A study from Columbia University shows that players who spent their careers in the NHL as enforcers tend to die 10 years earlier than other players.
According to the Canadian Press, the researchers at the university analyzed data from over 6000 players from 1967 to 2022 and concluded that enforcers did indeed have a shorter life span than other players who were drafted in a similar position and had comparable height and weight figures.
“However, being an enforcer was associated with dying approximately 10 years earlier and more frequently of suicide and drug overdose than matched controls,” the study claims. “Re-emphasis on player safety and improving quality of life after a hockey career should renew discussion to make fighting a game misconduct penalty in the NHL.”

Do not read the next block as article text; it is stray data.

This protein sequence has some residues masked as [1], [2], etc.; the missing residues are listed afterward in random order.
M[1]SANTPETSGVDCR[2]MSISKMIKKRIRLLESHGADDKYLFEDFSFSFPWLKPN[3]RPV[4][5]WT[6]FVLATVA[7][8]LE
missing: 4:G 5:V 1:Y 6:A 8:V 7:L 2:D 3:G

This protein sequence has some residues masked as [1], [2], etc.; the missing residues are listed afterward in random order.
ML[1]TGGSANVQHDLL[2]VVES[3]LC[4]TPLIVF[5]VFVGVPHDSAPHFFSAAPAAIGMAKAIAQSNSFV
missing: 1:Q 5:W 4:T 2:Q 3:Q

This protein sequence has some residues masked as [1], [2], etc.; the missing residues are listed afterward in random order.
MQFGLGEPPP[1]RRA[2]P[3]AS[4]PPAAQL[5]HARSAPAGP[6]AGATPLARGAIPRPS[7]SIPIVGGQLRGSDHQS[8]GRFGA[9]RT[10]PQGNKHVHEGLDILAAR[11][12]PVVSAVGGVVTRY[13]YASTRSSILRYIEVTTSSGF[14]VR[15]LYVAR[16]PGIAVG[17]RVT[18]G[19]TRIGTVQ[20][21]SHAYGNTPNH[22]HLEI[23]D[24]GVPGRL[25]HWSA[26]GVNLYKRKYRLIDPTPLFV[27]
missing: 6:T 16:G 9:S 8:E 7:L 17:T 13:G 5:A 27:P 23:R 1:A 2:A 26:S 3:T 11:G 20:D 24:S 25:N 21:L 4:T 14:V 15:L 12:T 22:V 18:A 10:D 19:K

The study found that of 331 players who they deemed enforcers, two died of a neurodegenerative disorder, two overdosed on drugs, three had committed suicide, and four died following car crashes.
Given that these players were fighting in most games, the likelihood these enforcers would have CTE is quite high.
Hockey leagues have been trying to cut back on fighting in the sport. While the NHL still features fights, its recurrence has dropped significantly.